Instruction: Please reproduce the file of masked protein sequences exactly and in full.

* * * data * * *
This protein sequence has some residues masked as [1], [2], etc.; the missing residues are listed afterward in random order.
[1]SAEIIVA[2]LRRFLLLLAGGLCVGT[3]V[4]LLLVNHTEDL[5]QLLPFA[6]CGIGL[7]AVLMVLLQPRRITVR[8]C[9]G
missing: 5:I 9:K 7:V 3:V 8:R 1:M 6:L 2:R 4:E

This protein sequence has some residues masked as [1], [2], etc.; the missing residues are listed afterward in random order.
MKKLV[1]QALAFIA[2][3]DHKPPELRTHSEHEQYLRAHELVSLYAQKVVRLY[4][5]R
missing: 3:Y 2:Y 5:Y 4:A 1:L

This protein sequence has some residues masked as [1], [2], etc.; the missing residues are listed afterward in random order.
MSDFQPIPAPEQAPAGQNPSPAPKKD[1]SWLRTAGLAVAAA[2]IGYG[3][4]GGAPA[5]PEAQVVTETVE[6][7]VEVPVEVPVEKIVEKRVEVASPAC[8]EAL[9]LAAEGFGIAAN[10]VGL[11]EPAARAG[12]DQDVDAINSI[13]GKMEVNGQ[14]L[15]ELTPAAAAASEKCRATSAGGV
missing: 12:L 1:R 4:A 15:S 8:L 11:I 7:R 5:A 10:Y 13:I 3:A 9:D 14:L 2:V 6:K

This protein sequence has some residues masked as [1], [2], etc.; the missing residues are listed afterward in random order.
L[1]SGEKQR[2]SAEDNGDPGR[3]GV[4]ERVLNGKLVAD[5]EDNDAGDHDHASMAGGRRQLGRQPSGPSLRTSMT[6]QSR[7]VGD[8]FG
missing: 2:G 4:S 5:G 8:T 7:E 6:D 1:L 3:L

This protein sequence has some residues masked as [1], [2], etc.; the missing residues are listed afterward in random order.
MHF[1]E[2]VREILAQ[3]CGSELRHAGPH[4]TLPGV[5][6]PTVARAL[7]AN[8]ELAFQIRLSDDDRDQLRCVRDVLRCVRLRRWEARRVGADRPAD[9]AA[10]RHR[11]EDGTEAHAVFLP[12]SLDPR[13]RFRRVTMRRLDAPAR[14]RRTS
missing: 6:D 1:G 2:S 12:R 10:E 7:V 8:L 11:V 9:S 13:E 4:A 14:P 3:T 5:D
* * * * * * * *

This protein sequence has some residues masked as [1], [2], etc.; the missing residues are listed afterward in random order.
[1]SAEIIVA[2]LRRFLLLLAGGLCVGT[3]V[4]LLLVNHTEDL[5]QLLPFA[6]CGIGL[7]AVLMVLLQPRRITVR[8]C[9]G
missing: 5:I 9:K 7:V 3:V 8:R 1:M 6:L 2:R 4:E

This protein sequence has some residues masked as [1], [2], etc.; the missing residues are listed afterward in random order.
MKKLV[1]QALAFIA[2][3]DHKPPELRTHSEHEQYLRAHELVSLYAQKVVRLY[4][5]R
missing: 3:Y 2:Y 5:Y 4:A 1:L

This protein sequence has some residues masked as [1], [2], etc.; the missing residues are listed afterward in random order.
MSDFQPIPAPEQAPAGQNPSPAPKKD[1]SWLRTAGLAVAAA[2]IGYG[3][4]GGAPA[5]PEAQVVTETVE[6][7]VEVPVEVPVEKIVEKRVEVASPAC[8]EAL[9]LAAEGFGIAAN[10]VGL[11]EPAARAG[12]DQDVDAINSI[13]GKMEVNGQ[14]L[15]ELTPAAAAASEKCRATSAGGV
missing: 12:L 1:R 4:A 15:S 8:L 11:I 7:R 5:A 10:Y 13:I 3:A 9:D 14:L 2:V 6:K

This protein sequence has some residues masked as [1], [2], etc.; the missing residues are listed afterward in random order.
L[1]SGEKQR[2]SAEDNGDPGR[3]GV[4]ERVLNGKLVAD[5]EDNDAGDHDHASMAGGRRQLGRQPSGPSLRTSMT[6]QSR[7]VGD[8]FG
missing: 2:G 4:S 5:G 8:T 7:E 6:D 1:L 3:L

This protein sequence has some residues masked as [1], [2], etc.; the missing residues are listed afterward in random order.
MHF[1]E[2]VREILAQ[3]CGSELRHAGPH[4]TLPGV[5][6]PTVARAL[7]AN[8]ELAFQIRLSDDDRDQLRCVRDVLRCVRLRRWEARRVGADRPAD[9]AA[10]RHR[11]EDGTEAHAVFLP[12]SLDPR[13]RFRRVTMRRLDAPAR[14]RRTS
missing: 6:D 1:G 2:S 12:R 10:E 7:V 8:L 11:V 9:S 13:E 4:A 14:P 3:T 5:D